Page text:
MBDA is also pursuing another precision attack concept known as Selective Precision Effects At Range (SPEAR), a UK Royal Air Force's (RAF) requirement for the ability to engage mobile relocateable and fixed targets at long stand-off ranges with extreme precision. Initial deployment of network-enabled SPEAR family of missiles is expected around 2015 or later, depending on aircraft platform. SPEAR places much emphasis to enable the air force to maintain operational capability even under restricting, ever changing rules of engagement, associated with asymmetric warfare. SPEAR is expected to operate in day, night and in all weather conditions, carried by aircraft including the Tornado GR4, Typhoon and F-35 Lightning II. Target sets attacked by SPEAR munitions could include semi-hardened buildings such as command posts, mobile air defense units and moving targets, including small 4x4 and light armored vehicles. An important capability required with SPEAR is its ability to discriminate between a moving 'target', designated and confirmed by the user, and 'non targets' - other moving vehicles similar in shape and size. SPEAR will be very flexible in its targeting which can take place from the platform itself or from a third party, such as a wingman or operator on the ground.
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Unread post28 Jun 2012, 03:35

I don't see why not. A ship is just another moving (or not) target. With its multi-mode seeker, it should not be an issue.
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Unread post28 Jun 2012, 12:03

It wouldn't be the most 'time-sensitive' munition for use against relocatable high-value targets, or targets of opportunity at stand-off range, but would definitely be quite an improvement over the current dual-mode Brimstone and eventual Brimstone 2. And by the time UK's first operational STOVL squadron achieves IOC, there'd probably already be a further advanced block 2 SPEAR 3 in the field too?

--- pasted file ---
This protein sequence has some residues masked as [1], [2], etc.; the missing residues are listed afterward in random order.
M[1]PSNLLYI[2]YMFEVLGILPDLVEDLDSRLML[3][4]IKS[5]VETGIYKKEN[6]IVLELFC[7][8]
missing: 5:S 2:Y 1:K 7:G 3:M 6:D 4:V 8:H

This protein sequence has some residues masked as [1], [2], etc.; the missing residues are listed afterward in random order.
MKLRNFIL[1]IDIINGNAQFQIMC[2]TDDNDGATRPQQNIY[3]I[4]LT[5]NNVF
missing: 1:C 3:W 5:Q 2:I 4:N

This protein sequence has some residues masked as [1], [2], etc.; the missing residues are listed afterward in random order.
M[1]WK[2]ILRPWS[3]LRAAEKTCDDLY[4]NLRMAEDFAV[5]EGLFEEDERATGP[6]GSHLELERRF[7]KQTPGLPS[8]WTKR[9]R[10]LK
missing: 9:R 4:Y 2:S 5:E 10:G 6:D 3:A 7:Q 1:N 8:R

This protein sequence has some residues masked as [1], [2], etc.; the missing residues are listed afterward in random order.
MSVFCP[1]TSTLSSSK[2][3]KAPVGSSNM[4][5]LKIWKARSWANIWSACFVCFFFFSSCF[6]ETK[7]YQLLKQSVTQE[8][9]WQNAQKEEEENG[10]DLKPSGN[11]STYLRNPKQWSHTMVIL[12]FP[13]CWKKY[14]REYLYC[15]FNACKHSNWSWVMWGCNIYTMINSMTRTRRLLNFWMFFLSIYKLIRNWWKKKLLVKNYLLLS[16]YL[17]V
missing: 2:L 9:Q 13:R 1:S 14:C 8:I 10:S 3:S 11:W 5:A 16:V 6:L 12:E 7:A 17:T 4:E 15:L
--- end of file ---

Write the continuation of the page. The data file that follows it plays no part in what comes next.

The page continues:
But what could be interesting to assess too, would be for MBDA to perhaps evaluate whether or not another 7" and 100km+ airframe of theirs in particular -- one which could be a 'time-sensitive' high-value eliminator -- could be adapted and accommodate various migrated seeker components of the SPEAR and Brimstone 2... The METEOR??
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Unread post28 Jun 2012, 14:59

geogen wrote:If anything else, they'd arguably make good decoys chewing up IADS asset launches


You know, that's not a bad idea for a "weapon". Launchable decoys with signatures that match a given aircraft.

Which brings up a question I've had. Why don't more tomahawk missiles get shot down? Is it their low flight profile?
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Unread post28 Jun 2012, 15:12

stereospace wrote:
geogen wrote:If anything else, they'd arguably make good decoys chewing up IADS asset launches


You know, that's not a bad idea for a "weapon". Launchable decoys with signatures that match a given aircraft.

Which brings up a question I've had. Why don't more tomahawk missiles get shot down? Is it their low flight profile?


In part because the B-2's and before that F-117's have already attached the heart of most integrate air defense systems and in part because the US devotes a lot of resources to pinning down the exact makeup of the components of that system.

To really go after cruise missiles well you really need an AWACS that is fully integrated into your defenses in my opinion. Trying to do it otherwise will work for high value targets that you can basically surround with defenses but can't really offer you a wide area defense against a low flying cruise missile.